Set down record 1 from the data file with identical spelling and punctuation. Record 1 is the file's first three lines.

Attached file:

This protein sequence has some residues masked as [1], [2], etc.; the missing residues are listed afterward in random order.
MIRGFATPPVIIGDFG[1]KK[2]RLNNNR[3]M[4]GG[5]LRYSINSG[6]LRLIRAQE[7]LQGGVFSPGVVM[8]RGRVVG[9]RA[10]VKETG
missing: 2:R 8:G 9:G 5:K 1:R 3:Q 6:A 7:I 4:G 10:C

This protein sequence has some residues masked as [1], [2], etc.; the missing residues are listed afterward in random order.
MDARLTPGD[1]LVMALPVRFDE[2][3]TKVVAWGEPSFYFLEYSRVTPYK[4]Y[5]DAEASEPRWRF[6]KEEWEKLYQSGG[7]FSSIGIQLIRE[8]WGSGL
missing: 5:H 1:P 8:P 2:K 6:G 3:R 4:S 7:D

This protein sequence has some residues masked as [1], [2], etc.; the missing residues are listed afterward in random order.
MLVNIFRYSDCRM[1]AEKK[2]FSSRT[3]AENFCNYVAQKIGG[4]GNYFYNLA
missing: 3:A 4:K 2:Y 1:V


This protein sequence has some residues masked as [1], [2], etc.; the missing residues are listed afterward in random order.
MIRGFATPPVIIGDFG[1]KK[2]RLNNNR[3]M[4]GG[5]LRYSINSG[6]LRLIRAQE[7]LQGGVFSPGVVM[8]RGRVVG[9]RA[10]VKETG
missing: 2:R 8:G 9:G 5:K 1:R 3:Q 6:A 7:I 4:G 10:C